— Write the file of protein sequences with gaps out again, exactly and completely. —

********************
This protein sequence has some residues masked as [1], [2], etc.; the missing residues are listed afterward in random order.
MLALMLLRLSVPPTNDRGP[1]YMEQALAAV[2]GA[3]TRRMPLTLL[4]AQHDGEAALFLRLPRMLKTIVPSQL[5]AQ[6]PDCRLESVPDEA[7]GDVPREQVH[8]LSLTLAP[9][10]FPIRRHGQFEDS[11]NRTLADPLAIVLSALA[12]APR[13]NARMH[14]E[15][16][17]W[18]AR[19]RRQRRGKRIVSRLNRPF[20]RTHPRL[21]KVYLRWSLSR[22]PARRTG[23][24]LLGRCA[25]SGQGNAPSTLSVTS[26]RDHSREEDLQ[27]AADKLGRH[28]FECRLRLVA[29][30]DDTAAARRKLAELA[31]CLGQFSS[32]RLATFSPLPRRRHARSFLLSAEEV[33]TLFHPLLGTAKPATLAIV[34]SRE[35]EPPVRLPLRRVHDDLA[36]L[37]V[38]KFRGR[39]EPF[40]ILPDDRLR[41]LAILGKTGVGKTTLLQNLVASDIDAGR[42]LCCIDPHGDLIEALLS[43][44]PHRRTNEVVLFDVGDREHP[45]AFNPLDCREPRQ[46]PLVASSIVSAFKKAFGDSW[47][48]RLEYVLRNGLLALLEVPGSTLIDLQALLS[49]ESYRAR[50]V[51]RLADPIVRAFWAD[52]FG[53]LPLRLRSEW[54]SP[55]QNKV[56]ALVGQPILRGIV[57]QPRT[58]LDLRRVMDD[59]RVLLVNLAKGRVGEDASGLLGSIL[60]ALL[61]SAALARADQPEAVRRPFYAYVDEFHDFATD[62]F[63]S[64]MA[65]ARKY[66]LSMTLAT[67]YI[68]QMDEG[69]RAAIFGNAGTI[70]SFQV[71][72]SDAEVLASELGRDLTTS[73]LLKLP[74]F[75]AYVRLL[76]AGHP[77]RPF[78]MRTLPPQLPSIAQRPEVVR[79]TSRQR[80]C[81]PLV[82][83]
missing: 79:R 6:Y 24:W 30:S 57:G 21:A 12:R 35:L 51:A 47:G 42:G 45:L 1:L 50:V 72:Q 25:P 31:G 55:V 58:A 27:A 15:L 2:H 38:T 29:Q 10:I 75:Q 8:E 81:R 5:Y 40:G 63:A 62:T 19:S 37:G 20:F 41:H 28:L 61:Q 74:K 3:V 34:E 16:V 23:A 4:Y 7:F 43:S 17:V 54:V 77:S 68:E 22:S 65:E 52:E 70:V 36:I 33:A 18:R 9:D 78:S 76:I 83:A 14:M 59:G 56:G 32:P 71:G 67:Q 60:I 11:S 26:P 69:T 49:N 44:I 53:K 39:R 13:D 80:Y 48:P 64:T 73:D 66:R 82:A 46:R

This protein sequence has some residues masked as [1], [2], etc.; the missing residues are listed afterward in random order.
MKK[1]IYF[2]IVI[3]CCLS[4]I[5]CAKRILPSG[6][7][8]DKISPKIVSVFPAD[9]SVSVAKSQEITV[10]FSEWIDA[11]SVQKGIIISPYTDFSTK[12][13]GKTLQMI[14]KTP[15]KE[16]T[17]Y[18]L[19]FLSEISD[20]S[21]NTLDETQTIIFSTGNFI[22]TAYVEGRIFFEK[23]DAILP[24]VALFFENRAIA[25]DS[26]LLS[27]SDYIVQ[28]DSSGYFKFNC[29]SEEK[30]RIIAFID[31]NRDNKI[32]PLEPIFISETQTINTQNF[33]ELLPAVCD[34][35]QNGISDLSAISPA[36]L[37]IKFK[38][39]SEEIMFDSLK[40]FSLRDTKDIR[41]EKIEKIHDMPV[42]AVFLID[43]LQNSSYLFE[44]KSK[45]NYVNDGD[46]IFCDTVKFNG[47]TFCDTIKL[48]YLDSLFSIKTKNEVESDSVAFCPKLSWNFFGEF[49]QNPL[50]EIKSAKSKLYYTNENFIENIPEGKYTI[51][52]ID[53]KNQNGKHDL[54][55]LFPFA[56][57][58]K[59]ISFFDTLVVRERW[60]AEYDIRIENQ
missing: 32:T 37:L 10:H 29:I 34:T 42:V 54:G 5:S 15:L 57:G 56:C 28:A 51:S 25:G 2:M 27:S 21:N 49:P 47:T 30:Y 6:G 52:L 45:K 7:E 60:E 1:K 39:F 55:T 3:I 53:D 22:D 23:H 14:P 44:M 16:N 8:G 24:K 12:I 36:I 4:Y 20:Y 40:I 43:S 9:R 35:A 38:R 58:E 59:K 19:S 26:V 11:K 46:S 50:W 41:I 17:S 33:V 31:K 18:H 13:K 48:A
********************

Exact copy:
This protein sequence has some residues masked as [1], [2], etc.; the missing residues are listed afterward in random order.
MLALMLLRLSVPPTNDRGP[1]YMEQALAAV[2]GA[3]TRRMPLTLL[4]AQHDGEAALFLRLPRMLKTIVPSQL[5]AQ[6]PDCRLESVPDEA[7]GDVPREQVH[8]LSLTLAP[9][10]FPIRRHGQFEDS[11]NRTLADPLAIVLSALA[12]APR[13]NARMH[14]E[15][16][17]W[18]AR[19]RRQRRGKRIVSRLNRPF[20]RTHPRL[21]KVYLRWSLSR[22]PARRTG[23][24]LLGRCA[25]SGQGNAPSTLSVTS[26]RDHSREEDLQ[27]AADKLGRH[28]FECRLRLVA[29][30]DDTAAARRKLAELA[31]CLGQFSS[32]RLATFSPLPRRRHARSFLLSAEEV[33]TLFHPLLGTAKPATLAIV[34]SRE[35]EPPVRLPLRRVHDDLA[36]L[37]V[38]KFRGR[39]EPF[40]ILPDDRLR[41]LAILGKTGVGKTTLLQNLVASDIDAGR[42]LCCIDPHGDLIEALLS[43][44]PHRRTNEVVLFDVGDREHP[45]AFNPLDCREPRQ[46]PLVASSIVSAFKKAFGDSW[47][48]RLEYVLRNGLLALLEVPGSTLIDLQALLS[49]ESYRAR[50]V[51]RLADPIVRAFWAD[52]FG[53]LPLRLRSEW[54]SP[55]QNKV[56]ALVGQPILRGIV[57]QPRT[58]LDLRRVMDD[59]RVLLVNLAKGRVGEDASGLLGSIL[60]ALL[61]SAALARADQPEAVRRPFYAYVDEFHDFATD[62]F[63]S[64]MA[65]ARKY[66]LSMTLAT[67]YI[68]QMDEG[69]RAAIFGNAGTI[70]SFQV[71][72]SDAEVLASELGRDLTTS[73]LLKLP[74]F[75]AYVRLL[76]AGHP[77]RPF[78]MRTLPPQLPSIAQRPEVVR[79]TSRQR[80]C[81]PLV[82][83]
missing: 79:R 6:Y 24:W 30:S 57:G 21:A 12:R 35:L 51:A 47:G 42:G 45:L 1:L 50:V 72:Q 25:P 31:G 55:V 58:A 27:A 15:L 2:H 38:T 29:Q 10:I 75:Q 8:E 81:R 5:Y 40:G 63:A 62:T 19:S 37:G 20:F 41:H 28:L 61:Q 74:K 3:V 34:E 16:V 23:A 4:Y 7:F 43:S 17:V 54:V 77:S 68:E 22:S 65:E 52:E 70:V 36:I 33:A 18:R 9:D 78:S 76:I 83:A 14:M 59:G 56:G 32:P 71:G 67:Q 60:I 11:S 26:P 69:T 49:N 44:I 53:K 39:R 13:D 80:Y 48:P 64:T 73:D 66:R 82:A 46:R

This protein sequence has some residues masked as [1], [2], etc.; the missing residues are listed afterward in random order.
MKK[1]IYF[2]IVI[3]CCLS[4]I[5]CAKRILPSG[6][7][8]DKISPKIVSVFPAD[9]SVSVAKSQEITV[10]FSEWIDA[11]SVQKGIIISPYTDFSTK[12][13]GKTLQMI[14]KTP[15]KE[16]T[17]Y[18]L[19]FLSEISD[20]S[21]NTLDETQTIIFSTGNFI[22]TAYVEGRIFFEK[23]DAILP[24]VALFFENRAIA[25]DS[26]LLS[27]SDYIVQ[28]DSSGYFKFNC[29]SEEK[30]RIIAFID[31]NRDNKI[32]PLEPIFISETQTINTQNF[33]ELLPAVCD[34][35]QNGISDLSAISPA[36]L[37]IKFK[38][39]SEEIMFDSLK[40]FSLRDTKDIR[41]EKIEKIHDMPV[42]AVFLID[43]LQNSSYLFE[44]KSK[45]NYVNDGD[46]IFCDTVKFNG[47]TFCDTIKL[48]YLDSLFSIKTKNEVESDSVAFCPKLSWNFFGEF[49]QNPL[50]EIKSAKSKLYYTNENFIENIPEGKYTI[51][52]ID[53]KNQNGKHDL[54][55]LFPFA[56][57][58]K[59]ISFFDTLVVRERW[60]AEYDIRIENQ
missing: 32:T 37:L 10:H 29:I 34:T 42:V 54:G 5:S 15:L 57:G 56:C 28:A 51:S 25:G 2:M 27:S 21:N 49:P 47:T 30:Y 6:G 52:L 45:K 7:E 60:E 1:K 39:F 55:T 3:I 53:D 22:D 23:H 14:P 44:M 16:N 8:G 24:K 12:I 36:I 4:Y 20:Y 40:I 43:S 9:R 35:A 38:R 58:E 59:K 19:S 26:V 11:K 46:S 50:W 41:I 17:S 33:V 31:K 18:H 13:K 48:A